Waldo found early success in Paris with his Impressionist paintings and portrait commissions. In 1915, in New York City, his works were exhibited along with those of John Sloan, George Bellows and Edward Hopper. The Peirces moved back to the States and settled in Bangor in 1931. Waldo's career flourished throughout the '30s. He exhibited alongside Andrew Wyeth, Bellows and other prominent artists and his self-portrait with his family, Haircut by the Sea, was acquired by The Metropolitan Museum.

I know from my interactions with him that Waldo had a special affinity with children. A gentle giant, he was devoted to his own five, painting them hundreds of times. Hemingway gives an amusing, if somewhat exaggerated account, of a visit Waldo and his brood paid him in Key West. It reveals a besotted father: "Waldo is here with his kids like untrained hyenas and him as domesticated as a cow. Lives only for the children and with the time he puts on them they should have good manners and be well trained but instead they never obey, destroy everything, don't even answer when spoken to, and he is like an old hen with a litter of hyenas. I doubt if he will go out in the boat while he is here. Can't leave the children. They have a nurse and a housekeeper too, but he is only really happy when trying to paint with one setting fire to his beard and the other rubbing mashed potato into his canvasses. That represents fatherhood."

Growing up we had a copy of Mary Norton’s 1943 edition of The Magic Bed-Knob, or, How to Become a Witch in Ten Easy Lessons (The precursor to Bedknob and Broomstick), which Waldo illustrated. In fact, the story goes that Norton wrote the text specifically to accompany Waldo’s illustrations. They were wonderful, so rich in detail and full of life. I regret that our well-thumbed book finally fell apart and was tossed. Of course, a much more insipid illustrator was chosen for the subsequent edition.

In addition to his countless drawings, paintings and voluminous correspondence, Waldo produced ribald poems and ballads. Scribner's once considered publishing the pieces, but ultimately felt they were too risqué. He was given a $500 advance from the publisher to write his autobiography, but it was never completed. It's a pity; Waldo's many funny and irreverent quotes indicate how much he enjoyed expressing himself through words. An example: "I'll give you a tip on painting ladies of today...I always let the lady paint her own mouth, which she knows better than I do, and does it two or three times a day on the original countenances." 

Waldo often visited Hemingway in Key West, where they fished for tarpon and Waldo painted many portraits of him. One, Kid Balzac, hangs in the Hemingway collection at the JFK Library. In 1937, Time magazine commissioned Waldo to paint Hemingway for its cover. Waldo and Hemingway met for the final time in March 1959 in Tucson, Arizona, where in later life Waldo had a house. Two years later, hearing of Hemingway's death, Waldo immediately knew the early reports of an accident was false and that his friend had killed himself.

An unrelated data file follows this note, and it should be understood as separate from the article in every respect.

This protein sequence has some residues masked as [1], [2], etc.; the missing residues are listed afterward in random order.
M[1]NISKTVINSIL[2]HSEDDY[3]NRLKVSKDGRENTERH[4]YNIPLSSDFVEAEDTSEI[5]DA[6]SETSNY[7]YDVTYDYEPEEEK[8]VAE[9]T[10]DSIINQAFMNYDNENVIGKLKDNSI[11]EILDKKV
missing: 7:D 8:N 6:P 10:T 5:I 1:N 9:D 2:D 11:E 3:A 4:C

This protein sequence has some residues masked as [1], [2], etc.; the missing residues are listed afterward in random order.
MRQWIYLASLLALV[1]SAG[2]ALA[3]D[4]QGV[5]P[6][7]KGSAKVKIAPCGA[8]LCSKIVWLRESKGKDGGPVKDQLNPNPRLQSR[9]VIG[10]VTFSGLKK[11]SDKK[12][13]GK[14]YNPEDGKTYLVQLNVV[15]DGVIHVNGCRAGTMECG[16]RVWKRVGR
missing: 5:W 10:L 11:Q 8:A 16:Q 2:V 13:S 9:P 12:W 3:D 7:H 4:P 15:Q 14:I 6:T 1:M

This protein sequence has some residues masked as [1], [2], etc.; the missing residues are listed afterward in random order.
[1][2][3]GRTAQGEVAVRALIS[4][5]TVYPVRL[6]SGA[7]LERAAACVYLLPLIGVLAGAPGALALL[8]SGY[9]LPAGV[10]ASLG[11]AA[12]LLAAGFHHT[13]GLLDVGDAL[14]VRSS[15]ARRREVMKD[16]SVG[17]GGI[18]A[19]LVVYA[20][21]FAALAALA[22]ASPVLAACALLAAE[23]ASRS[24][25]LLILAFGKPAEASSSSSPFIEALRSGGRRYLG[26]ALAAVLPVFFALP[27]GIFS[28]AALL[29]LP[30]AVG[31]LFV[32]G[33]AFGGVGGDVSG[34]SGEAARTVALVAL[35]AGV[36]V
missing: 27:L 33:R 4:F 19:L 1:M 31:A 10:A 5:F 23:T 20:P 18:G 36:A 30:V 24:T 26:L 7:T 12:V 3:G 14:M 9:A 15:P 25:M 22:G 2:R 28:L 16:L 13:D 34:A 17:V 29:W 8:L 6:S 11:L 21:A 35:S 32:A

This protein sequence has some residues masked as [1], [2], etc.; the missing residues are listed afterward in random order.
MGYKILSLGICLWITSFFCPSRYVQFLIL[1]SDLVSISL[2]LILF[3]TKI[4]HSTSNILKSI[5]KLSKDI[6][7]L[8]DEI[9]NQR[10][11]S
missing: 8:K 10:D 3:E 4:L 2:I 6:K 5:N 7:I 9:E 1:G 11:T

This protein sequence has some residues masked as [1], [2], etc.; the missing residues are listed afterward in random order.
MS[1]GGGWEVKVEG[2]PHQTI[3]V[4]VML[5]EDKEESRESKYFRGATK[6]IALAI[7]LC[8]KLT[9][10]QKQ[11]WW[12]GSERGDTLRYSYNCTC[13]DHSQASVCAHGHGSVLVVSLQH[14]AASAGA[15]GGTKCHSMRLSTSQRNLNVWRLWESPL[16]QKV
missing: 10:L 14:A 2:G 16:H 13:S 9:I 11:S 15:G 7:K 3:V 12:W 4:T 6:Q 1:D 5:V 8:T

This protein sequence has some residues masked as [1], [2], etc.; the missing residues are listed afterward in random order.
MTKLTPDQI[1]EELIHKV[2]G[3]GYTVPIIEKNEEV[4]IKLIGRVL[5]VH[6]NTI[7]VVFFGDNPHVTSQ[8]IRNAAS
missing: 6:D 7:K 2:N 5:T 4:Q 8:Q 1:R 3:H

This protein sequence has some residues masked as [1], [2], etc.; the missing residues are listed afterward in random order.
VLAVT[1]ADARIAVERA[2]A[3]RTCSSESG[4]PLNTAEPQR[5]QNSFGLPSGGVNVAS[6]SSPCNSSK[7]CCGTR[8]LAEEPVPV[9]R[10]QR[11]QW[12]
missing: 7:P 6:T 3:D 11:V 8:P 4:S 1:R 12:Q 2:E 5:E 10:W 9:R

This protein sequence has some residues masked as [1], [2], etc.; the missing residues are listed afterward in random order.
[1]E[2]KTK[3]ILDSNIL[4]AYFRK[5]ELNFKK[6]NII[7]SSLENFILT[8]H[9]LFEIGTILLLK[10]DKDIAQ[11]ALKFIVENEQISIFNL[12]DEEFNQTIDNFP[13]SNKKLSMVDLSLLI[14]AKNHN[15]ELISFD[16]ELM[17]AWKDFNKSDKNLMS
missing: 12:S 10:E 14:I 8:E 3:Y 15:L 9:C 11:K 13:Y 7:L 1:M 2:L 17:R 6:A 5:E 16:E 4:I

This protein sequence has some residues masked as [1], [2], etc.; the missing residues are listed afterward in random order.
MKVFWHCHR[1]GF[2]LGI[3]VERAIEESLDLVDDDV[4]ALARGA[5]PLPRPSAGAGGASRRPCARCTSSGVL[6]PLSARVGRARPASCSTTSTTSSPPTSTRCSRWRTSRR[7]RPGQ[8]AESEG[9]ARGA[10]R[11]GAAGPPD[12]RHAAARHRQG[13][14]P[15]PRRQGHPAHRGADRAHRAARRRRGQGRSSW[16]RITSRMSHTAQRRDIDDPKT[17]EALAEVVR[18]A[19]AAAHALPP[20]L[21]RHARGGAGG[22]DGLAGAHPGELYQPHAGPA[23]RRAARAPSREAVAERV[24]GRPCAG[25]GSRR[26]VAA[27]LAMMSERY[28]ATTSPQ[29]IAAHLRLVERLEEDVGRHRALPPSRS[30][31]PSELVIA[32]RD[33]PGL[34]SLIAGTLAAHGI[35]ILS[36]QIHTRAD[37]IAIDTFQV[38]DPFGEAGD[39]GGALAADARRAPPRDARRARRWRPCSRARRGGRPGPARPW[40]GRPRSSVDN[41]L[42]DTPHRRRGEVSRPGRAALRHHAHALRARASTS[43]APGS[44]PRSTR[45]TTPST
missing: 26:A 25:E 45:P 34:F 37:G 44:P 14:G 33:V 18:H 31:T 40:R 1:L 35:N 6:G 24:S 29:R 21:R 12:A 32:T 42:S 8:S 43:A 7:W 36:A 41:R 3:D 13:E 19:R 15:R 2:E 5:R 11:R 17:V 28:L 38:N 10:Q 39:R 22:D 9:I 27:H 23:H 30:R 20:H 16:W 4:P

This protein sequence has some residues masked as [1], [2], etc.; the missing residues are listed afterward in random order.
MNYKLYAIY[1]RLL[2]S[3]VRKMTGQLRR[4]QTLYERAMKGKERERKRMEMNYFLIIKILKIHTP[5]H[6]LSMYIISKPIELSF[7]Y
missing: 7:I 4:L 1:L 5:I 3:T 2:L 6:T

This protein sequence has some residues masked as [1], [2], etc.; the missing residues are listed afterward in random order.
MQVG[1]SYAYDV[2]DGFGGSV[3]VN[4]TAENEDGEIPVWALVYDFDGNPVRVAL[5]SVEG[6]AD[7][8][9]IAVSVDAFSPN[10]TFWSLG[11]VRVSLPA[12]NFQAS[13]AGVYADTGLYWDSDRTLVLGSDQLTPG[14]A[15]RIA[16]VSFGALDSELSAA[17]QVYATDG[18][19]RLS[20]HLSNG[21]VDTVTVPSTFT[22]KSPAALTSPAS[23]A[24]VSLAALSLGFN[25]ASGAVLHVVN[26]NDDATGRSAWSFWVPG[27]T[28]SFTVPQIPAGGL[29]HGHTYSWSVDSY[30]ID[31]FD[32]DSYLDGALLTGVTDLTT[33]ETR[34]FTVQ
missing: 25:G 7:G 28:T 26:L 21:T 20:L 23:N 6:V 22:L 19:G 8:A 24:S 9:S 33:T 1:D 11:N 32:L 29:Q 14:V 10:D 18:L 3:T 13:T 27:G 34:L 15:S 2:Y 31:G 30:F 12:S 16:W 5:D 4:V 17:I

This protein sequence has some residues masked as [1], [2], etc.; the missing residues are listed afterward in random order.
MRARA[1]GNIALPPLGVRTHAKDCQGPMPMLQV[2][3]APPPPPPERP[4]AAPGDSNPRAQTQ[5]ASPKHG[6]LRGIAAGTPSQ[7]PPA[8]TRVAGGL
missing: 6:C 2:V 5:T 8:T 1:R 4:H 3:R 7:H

Waldo died in 1970 and is buried next to his mother in Mount Hope Cemetery in Bangor. A bon vivant, Waldo was incredibly generous and despite his bold, larger-than-life persona, humble—always insisting he was a “painter,” not an “artist.” As he was wont to remark, he never "worked" a day in his life, yet he devoted countless hours during his lifetime to painting thousands of pictures, toiling away well into his eighties. The downside of being so prolific is that not every painting is going to be a keeper. Sometimes Waldo’s pieces have an overly slapdash quality and the exuberance that is his trademark devolves into messiness. But when he’s on, they’re great. As a critic said, his splashy, sensuous paintings “smell of sweat and sound like laughter."

It was a real gift to have Waldo in my life from an early age. A free spirit and true bohemian he showed me you don't have to follow an expected path. Part of Waldo's great appeal to the young was that he was so very modern, or perhaps timeless is a better word as he seemed to fit so easily into whatever time period in which he lived. The other people I knew his age, including his great friend, my very proper grandmother, were much more conventional and decidedly elderly. I have such posthumous respect for her for valuing him and being his friend; I can't imagine Waldo interacting with my father's parents who remained formal Edwardian creatures until the day they died five and seven years after he did.

In addition to The Met, Waldo’s work (unless it’s been deaccessioned) is in the collections of the Whitney Museum, the University of Maine, the Bangor Public Library, the Penobscot Marine Museum and Colby College. There is a beautiful, extremely sympathetic portrait of him done by Bellows in 1920 that I was delighted to happen upon prominently displayed at the de Young Museum in San Francisco.

Thursday, June 9, 2011

Full Circle

Another bit of serendipity occurred while walking through the Central Park Zoo where we came across posters for Full Circle: Ai Weiwei and the Emperor's Fountain a sculptural installation presented by New York's wonderful Public Art Fund.